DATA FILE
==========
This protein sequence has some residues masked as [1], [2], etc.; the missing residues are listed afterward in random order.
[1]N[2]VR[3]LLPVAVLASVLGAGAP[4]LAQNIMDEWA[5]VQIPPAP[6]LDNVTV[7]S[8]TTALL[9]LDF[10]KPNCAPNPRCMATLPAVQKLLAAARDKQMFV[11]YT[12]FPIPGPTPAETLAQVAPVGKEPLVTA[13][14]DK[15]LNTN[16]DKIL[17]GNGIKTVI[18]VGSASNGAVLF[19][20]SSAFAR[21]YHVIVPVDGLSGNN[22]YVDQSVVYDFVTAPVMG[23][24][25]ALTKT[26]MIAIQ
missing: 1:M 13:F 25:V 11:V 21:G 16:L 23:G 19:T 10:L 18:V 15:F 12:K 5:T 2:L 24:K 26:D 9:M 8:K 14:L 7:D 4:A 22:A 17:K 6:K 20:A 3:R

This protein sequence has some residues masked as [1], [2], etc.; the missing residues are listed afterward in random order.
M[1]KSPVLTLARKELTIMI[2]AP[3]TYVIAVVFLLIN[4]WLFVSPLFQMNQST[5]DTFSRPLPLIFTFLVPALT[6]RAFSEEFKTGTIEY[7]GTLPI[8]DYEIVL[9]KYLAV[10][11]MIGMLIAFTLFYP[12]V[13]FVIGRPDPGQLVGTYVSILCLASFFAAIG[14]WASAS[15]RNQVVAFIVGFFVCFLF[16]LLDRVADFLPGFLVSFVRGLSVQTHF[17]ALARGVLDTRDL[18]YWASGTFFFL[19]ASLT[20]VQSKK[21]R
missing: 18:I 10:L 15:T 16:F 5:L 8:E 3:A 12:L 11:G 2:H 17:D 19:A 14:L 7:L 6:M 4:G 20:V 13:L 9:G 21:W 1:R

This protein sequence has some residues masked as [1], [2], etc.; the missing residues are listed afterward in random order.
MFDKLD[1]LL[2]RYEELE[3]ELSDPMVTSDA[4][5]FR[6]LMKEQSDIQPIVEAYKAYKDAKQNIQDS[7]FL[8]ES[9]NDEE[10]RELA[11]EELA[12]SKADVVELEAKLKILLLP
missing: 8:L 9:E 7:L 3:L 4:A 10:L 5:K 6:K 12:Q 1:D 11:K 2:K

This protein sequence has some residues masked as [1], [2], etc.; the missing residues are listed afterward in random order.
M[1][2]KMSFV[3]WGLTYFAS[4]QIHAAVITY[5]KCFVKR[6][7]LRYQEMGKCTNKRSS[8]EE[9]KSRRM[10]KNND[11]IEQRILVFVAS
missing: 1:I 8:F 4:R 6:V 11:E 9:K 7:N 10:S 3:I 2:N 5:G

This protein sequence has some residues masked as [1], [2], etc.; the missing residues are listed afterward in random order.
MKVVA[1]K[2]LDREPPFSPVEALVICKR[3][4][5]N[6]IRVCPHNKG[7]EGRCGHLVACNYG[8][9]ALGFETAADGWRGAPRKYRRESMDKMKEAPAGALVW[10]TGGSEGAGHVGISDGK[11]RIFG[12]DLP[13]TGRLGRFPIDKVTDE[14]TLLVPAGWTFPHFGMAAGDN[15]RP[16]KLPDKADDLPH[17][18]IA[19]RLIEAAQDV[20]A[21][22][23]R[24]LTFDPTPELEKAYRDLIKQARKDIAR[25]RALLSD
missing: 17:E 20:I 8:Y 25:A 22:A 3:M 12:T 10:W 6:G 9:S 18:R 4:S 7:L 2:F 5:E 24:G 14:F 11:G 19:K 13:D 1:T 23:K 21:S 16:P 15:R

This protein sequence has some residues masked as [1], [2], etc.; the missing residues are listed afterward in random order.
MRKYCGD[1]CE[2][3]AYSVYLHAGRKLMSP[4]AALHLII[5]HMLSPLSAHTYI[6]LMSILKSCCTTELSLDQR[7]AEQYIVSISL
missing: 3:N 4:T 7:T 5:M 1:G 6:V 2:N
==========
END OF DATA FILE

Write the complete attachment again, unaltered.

This protein sequence has some residues masked as [1], [2], etc.; the missing residues are listed afterward in random order.
[1]N[2]VR[3]LLPVAVLASVLGAGAP[4]LAQNIMDEWA[5]VQIPPAP[6]LDNVTV[7]S[8]TTALL[9]LDF[10]KPNCAPNPRCMATLPAVQKLLAAARDKQMFV[11]YT[12]FPIPGPTPAETLAQVAPVGKEPLVTA[13][14]DK[15]LNTN[16]DKIL[17]GNGIKTVI[18]VGSASNGAVLF[19][20]SSAFAR[21]YHVIVPVDGLSGNN[22]YVDQSVVYDFVTAPVMG[23][24][25]ALTKT[26]MIAIQ
missing: 1:M 13:F 25:V 11:V 21:G 16:L 23:G 19:T 10:L 18:V 15:F 12:K 5:T 2:L 24:K 26:D 9:M 8:K 14:L 7:D 4:A 22:A 17:K 6:K 20:A 3:R

This protein sequence has some residues masked as [1], [2], etc.; the missing residues are listed afterward in random order.
M[1]KSPVLTLARKELTIMI[2]AP[3]TYVIAVVFLLIN[4]WLFVSPLFQMNQST[5]DTFSRPLPLIFTFLVPALT[6]RAFSEEFKTGTIEY[7]GTLPI[8]DYEIVL[9]KYLAV[10][11]MIGMLIAFTLFYP[12]V[13]FVIGRPDPGQLVGTYVSILCLASFFAAIG[14]WASAS[15]RNQVVAFIVGFFVCFLF[16]LLDRVADFLPGFLVSFVRGLSVQTHF[17]ALARGVLDTRDL[18]YWASGTFFFL[19]ASLT[20]VQSKK[21]R
missing: 18:I 10:L 15:T 16:F 5:L 8:E 3:A 12:L 11:G 2:H 17:D 19:A 14:L 7:L 6:M 4:G 20:V 13:L 9:G 21:W 1:R

This protein sequence has some residues masked as [1], [2], etc.; the missing residues are listed afterward in random order.
MFDKLD[1]LL[2]RYEELE[3]ELSDPMVTSDA[4][5]FR[6]LMKEQSDIQPIVEAYKAYKDAKQNIQDS[7]FL[8]ES[9]NDEE[10]RELA[11]EELA[12]SKADVVELEAKLKILLLP
missing: 8:L 9:E 7:L 3:L 4:A 10:L 5:K 6:K 12:Q 1:D 11:K 2:K

This protein sequence has some residues masked as [1], [2], etc.; the missing residues are listed afterward in random order.
M[1][2]KMSFV[3]WGLTYFAS[4]QIHAAVITY[5]KCFVKR[6][7]LRYQEMGKCTNKRSS[8]EE[9]KSRRM[10]KNND[11]IEQRILVFVAS
missing: 1:I 8:F 4:R 6:V 11:E 9:K 7:N 10:S 3:I 2:N 5:G

This protein sequence has some residues masked as [1], [2], etc.; the missing residues are listed afterward in random order.
MKVVA[1]K[2]LDREPPFSPVEALVICKR[3][4][5]N[6]IRVCPHNKG[7]EGRCGHLVACNYG[8][9]ALGFETAADGWRGAPRKYRRESMDKMKEAPAGALVW[10]TGGSEGAGHVGISDGK[11]RIFG[12]DLP[13]TGRLGRFPIDKVTDE[14]TLLVPAGWTFPHFGMAAGDN[15]RP[16]KLPDKADDLPH[17][18]IA[19]RLIEAAQDV[20]A[21][22][23]R[24]LTFDPTPELEKAYRDLIKQARKDIAR[25]RALLSD
missing: 17:E 20:I 8:Y 25:A 22:A 3:M 12:T 10:W 6:G 9:S 18:R 4:S 7:L 2:F 5:E 24:G 14:F 11:G 19:K 13:D 1:T 23:K 21:S 16:P 15:R

This protein sequence has some residues masked as [1], [2], etc.; the missing residues are listed afterward in random order.
MRKYCGD[1]CE[2][3]AYSVYLHAGRKLMSP[4]AALHLII[5]HMLSPLSAHTYI[6]LMSILKSCCTTELSLDQR[7]AEQYIVSISL
missing: 3:N 4:T 7:T 5:M 1:G 6:V 2:N